Boston College: Former Hendricken receiver, BC outfielder Baldelli rekindles love affair with football at Pro Day

You never know unless you try.

It’s something we should probably all try to live by, but many (including myself) fail to do so. The same can’t be said for former BC baseball player Dante Baldelli.

Baldelli – who played football during his days at Bishop Hendricken in Rhode Island and is the brother of Minnesota Twins manager Rocco Baldelli – played outfield for the Eagles for five years, but it didn’t stop him from trying to reignite the old football flame by participating in Pro Day last week.

Of course, Baldelli couldn’t just show up and say “hey I want to participate in front of dozens of NFL scouts,” so he had to work his way through some connections before eventually getting the O.K. from head coach Jeff Hafley.

“I’ve honestly been thinking of trying to play football since last fall,” Baldelli told NEFJ in an interview Monday morning. “I had to finish graduate school at Boston College last fall, so I stayed in shape during that time. The idea finally gained some traction early this calendar year. I spoke with Coach Gambino about the idea and asked him if he knew anyone I should speak with. He connected me with former BC quarterback Mark Hartsell, then connected me with Rich Fisher, who is a wide receiver coach. I’ve been working with them for the last six weeks.

“Coach Gambino also spoke with Coach Hafley who invited me to the Pro Day. I spoke with Coach Hafley for the first time in person about two weeks ago after one of their practices. It was great being able to meet him to discuss the Pro Day. I can’t thank him enough for giving me the opportunity to showcase my ability in front of so many people.”

Baldelli’s legitimate desire to play football again stems from an extremely successful run at Hendricken, a time he looks back fondly on.

“My football experience at Bishop Hendricken are some of the best memories of my athletic career,” he said. “Particularly my senior year there. I also played my freshmen year and joined late my junior year because I had a broken wrist. I would say my senior year was best because I was a part of it for the whole season. We had such a talented team which helped lead us to our sixth consecutive state championship. It was such a tight-knit group and I am so grateful that I got be a part of that team. This was also the year I started playing more and had a good understanding of the offense. I was the X receiver and loved having the ability to run the outside routes of our offense.”

When college decision time came, Baldelli was getting looks for baseball and had dreams of an MLB career (he was drafted in the 39th round by the Phillies in 2016) while the football recruitment process was virtually non existent since he’d only played one season to that point, which made playing for the BC baseball program an easy choice.

“Baseball always felt like that was the direction I would be going in,” Baldelli said. “I started that recruiting process leading into my sophomore year of high school. At that point, I had played one year of football and that was it. It never felt like that was what I was going to do. By the end of my junior year of baseball, I had committed to BC and still had only played a season and a half of football. Even then, football was never in the cards to play at the next level.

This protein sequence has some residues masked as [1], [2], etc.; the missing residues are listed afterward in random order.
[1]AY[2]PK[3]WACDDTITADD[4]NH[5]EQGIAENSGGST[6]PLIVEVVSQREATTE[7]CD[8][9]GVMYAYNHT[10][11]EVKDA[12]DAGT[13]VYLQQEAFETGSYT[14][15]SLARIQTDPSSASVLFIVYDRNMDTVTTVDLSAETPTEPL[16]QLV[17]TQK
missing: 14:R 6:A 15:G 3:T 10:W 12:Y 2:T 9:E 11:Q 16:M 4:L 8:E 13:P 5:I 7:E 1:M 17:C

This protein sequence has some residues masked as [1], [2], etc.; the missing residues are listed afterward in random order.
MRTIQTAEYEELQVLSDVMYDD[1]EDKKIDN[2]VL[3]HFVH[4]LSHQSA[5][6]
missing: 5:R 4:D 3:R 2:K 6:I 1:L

“There were a few points during my senior year of football that I would joke around with our OC, Coach Pantaleo, about playing in college, but it was nothing more than that. During this time, I still had aspirations of playing baseball at the highest level, which was something I always wanted to do. I would say the culmination of all of this lead me in choosing baseball.”

One of the biggest reasons why Baldelli decided to show what he could do at Pro Day is the fact that his baseball career is probably finished, but his passion for football has never gone away either.

“At this point, I would say my baseball career is over,” he acknowledged. “Last year, I contemplated trying to play independent baseball, but after a long reflection period I decided it wasn’t something I was interested in doing. After that reflection period, I decided I would try and play football to some degree. I didn’t know how I would go about it, but I knew I wanted to try. I’ve always loved football and been super passionate about it. And most importantly in my mind, I thought I had the ability to give it a try.”

You’d probably never equate the two, but baseball all these years actually helped Baldelli with Pro Day prep, particularly in certain drills that he’s done routinely throughout his career.

“I would say the prepping wasn’t all that different from anything I did for baseball,” he said. “When playing baseball at BC, we had to do some of those specific drills such as the short shuttle and vertical jump. We’d also have to run the 60-yard dash, which was obviously a little longer than the 40 for football. The only drill I would say that was new to me was the 3-cone. I would say I definitely became more confident as the training sessions went on over the last five or six weeks. The repetition of doing these drills over and over gave me confidence that I would be prepared for this day.”

Odds are Baldelli won’t be making an NFL roster, but his willingness and desire to compete at Pro Day is a reminder to all of us that you’ll never know unless you try.

“It was such a surreal day,” he added. “I honestly haven’t experienced anything like it before. In a way, it felt new to me because I hadn’t showcased my football ability in front of so many people like that. Baseball was something I did every day for the last five years. I played games at some of the largest venues in the country for college baseball. But this day still had a different feeling to it because it wasn’t baseball.”